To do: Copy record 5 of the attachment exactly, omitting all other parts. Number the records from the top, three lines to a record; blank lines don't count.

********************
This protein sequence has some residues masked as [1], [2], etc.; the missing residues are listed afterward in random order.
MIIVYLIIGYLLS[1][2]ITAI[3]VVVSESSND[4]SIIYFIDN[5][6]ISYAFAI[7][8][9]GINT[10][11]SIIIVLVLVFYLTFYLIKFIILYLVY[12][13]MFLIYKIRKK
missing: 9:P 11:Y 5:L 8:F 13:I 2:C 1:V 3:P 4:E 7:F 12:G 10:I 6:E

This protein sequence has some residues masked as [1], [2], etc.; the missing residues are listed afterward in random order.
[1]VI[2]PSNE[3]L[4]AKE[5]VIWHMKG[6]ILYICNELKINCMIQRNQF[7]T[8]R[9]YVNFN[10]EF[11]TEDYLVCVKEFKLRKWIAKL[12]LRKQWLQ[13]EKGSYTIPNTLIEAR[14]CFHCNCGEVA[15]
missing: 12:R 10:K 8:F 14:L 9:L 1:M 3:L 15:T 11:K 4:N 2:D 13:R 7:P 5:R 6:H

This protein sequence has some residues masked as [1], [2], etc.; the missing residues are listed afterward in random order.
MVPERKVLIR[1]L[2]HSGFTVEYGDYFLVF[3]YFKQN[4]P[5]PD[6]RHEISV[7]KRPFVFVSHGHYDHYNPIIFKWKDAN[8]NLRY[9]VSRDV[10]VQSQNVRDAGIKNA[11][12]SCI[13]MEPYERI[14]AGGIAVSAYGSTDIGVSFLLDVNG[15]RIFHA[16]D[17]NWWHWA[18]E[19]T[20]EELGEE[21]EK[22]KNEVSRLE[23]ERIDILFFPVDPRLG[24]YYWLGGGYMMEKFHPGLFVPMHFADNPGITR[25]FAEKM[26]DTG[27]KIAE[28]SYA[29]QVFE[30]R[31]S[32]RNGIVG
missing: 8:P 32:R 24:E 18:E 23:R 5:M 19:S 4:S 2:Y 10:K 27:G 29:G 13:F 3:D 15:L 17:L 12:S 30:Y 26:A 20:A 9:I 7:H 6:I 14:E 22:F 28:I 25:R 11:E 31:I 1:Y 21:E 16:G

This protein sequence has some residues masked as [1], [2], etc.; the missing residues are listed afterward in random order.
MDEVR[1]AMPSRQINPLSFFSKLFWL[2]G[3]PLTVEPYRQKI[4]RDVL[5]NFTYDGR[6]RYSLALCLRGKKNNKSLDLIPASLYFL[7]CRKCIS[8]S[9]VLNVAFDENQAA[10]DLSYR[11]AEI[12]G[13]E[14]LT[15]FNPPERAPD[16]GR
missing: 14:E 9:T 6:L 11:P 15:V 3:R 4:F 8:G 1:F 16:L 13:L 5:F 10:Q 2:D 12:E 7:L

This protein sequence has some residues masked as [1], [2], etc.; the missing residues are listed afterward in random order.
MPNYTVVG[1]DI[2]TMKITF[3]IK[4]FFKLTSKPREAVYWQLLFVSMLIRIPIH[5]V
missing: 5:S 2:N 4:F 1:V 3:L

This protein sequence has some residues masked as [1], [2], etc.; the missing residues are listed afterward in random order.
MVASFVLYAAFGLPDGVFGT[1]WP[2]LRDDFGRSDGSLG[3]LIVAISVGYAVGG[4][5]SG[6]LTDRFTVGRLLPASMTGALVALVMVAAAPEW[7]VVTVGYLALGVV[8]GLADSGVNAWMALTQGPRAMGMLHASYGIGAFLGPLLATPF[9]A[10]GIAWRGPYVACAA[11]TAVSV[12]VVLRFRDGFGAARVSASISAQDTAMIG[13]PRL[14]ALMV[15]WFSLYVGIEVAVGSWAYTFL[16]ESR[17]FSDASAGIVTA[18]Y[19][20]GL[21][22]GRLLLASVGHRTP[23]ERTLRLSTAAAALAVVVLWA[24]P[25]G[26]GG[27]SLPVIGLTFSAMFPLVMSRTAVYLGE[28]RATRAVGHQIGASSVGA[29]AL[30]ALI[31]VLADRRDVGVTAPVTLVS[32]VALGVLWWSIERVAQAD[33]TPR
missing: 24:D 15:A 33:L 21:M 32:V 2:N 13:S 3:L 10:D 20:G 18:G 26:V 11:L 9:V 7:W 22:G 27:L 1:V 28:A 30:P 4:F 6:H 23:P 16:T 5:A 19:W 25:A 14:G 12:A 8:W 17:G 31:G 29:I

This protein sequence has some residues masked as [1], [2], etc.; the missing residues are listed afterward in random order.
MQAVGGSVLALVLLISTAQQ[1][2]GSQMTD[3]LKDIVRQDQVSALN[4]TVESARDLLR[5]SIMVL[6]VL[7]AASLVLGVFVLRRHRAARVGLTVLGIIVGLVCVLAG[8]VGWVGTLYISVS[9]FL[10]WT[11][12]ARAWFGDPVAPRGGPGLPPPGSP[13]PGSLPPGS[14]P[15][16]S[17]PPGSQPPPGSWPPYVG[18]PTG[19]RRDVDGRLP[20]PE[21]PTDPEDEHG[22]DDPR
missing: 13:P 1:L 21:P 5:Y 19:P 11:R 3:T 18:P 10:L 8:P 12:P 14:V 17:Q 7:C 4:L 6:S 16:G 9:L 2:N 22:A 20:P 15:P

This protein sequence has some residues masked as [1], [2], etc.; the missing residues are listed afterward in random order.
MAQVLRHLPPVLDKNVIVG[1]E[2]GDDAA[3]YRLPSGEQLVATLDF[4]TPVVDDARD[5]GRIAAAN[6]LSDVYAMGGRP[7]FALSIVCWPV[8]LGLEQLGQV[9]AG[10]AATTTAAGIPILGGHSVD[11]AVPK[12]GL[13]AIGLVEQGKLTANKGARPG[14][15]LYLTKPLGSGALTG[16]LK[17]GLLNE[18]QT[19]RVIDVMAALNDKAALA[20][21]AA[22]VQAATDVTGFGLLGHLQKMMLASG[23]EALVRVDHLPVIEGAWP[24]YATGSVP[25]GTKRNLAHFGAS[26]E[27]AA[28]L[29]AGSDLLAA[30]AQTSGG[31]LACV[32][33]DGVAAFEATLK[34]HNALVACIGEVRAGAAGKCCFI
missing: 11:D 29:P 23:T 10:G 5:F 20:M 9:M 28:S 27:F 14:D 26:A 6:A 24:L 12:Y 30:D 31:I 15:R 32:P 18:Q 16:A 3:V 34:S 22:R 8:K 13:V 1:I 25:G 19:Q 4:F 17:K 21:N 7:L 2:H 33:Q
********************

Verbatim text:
This protein sequence has some residues masked as [1], [2], etc.; the missing residues are listed afterward in random order.
MPNYTVVG[1]DI[2]TMKITF[3]IK[4]FFKLTSKPREAVYWQLLFVSMLIRIPIH[5]V
missing: 5:S 2:N 4:F 1:V 3:L